Let's face it folks. Traci Lords is not a person. She is a controlled, marketed and merchandised commodity. Web sites sell Traci books, music, photos, T shirts, films, and even Traci dolls for kids to play with. A critical review or discussion of her porn career could be deleted mostly because sales might go down for these marketers. She is badly miscast in this film as an intern reporter who wants to do a story on a woman's affair who she met on a plane. After the gal is murdered by her lover, Traci senses the missing woman might be in trouble. There is a scary message on her recording before the murder happens. She tells her husband and her boss, "I can hand-uh this story myself-duh," then goes on to ask them what she should do next, giving the secrets away before she writes it. No missing persons report is even filed. She trusts the suspected killer even after he walks up and hears her playing back the recording of the girl's distress. She even trusts him enough to meet him alone at his apartment. Now, the film was not endured to the end, having seen dozens like it, I had already guess-duh what is was. Traci's star vehicle is partly produced by her, contains some lines from her former husband, Brook, and badly acted in an aloof, unemotional way. She wears phony glasses to appear smart, but seems to say "duh" at the end of each sentence. Somehow, The Emperor's New Clothes fable is repeated here. She's The Bad Actress Without Clothes and people are afraid to tell her that her acting is bad-duh! But working Without Clothes more often would improve her next movie. She needs to relax in a nudist colony, someplace.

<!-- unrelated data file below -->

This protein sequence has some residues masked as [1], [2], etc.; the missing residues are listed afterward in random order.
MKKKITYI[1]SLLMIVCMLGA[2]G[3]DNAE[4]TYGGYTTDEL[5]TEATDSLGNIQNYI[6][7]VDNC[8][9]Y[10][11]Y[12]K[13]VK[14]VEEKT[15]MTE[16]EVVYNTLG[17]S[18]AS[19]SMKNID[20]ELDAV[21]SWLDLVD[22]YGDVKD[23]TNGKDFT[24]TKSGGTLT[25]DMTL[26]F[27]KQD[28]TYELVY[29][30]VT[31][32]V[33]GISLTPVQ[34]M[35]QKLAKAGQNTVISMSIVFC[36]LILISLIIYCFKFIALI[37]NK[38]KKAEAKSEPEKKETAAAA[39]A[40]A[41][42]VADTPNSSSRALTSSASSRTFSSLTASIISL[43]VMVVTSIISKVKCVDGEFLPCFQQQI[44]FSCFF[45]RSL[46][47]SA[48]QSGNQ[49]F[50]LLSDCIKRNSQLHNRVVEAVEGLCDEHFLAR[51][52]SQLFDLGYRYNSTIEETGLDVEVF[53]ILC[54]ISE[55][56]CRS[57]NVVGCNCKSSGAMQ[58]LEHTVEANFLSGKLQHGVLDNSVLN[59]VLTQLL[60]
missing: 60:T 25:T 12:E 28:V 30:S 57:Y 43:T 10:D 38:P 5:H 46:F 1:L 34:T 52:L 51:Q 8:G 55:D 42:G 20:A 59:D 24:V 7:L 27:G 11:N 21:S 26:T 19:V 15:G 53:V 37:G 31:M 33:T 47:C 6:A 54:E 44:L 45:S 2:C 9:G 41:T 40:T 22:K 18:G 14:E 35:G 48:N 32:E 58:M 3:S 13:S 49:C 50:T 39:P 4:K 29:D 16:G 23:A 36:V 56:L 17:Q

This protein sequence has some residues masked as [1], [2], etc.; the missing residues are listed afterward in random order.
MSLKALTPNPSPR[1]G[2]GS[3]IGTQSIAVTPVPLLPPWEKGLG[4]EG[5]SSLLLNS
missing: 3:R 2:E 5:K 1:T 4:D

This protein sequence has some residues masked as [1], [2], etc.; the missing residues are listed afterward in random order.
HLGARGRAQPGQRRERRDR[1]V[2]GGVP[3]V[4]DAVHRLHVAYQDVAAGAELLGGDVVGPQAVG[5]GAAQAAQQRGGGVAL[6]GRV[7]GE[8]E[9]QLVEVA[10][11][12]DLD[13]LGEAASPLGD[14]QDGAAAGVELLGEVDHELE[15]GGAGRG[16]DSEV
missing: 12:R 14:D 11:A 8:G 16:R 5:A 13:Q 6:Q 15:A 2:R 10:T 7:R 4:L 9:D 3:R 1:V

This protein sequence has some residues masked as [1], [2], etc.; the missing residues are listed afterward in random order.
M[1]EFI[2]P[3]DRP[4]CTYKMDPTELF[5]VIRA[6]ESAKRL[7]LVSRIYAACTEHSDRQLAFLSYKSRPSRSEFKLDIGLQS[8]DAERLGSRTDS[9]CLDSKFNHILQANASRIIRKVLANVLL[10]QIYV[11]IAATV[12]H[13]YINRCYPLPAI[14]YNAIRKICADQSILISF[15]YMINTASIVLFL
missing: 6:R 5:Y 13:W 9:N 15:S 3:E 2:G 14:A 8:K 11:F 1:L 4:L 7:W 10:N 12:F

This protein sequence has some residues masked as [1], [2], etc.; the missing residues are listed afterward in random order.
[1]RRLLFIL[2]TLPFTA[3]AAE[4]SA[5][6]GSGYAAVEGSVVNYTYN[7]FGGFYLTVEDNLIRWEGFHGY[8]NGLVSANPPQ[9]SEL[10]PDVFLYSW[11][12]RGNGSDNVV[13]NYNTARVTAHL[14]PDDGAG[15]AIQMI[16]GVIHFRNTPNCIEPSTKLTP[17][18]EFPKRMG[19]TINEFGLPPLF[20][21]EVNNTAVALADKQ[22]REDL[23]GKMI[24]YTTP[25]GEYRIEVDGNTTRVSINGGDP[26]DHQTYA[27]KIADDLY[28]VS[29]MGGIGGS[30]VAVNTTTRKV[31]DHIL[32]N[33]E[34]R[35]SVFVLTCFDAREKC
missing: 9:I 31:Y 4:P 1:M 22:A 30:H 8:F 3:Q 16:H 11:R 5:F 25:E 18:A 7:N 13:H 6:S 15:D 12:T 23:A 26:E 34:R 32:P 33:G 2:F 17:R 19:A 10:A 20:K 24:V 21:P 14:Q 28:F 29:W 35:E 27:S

Ok i am a huge Traci fan so her just being in the movie automatically makes it rank at the 8.5+ rating. But even besides her being in it i thought it was a good movie especially for it being an HBO movie. But i am afraid if you take Traci out of the movie it would just be ok. But a person can't do that she is in it and she is a wonderful actress. She just keeps getting better and better.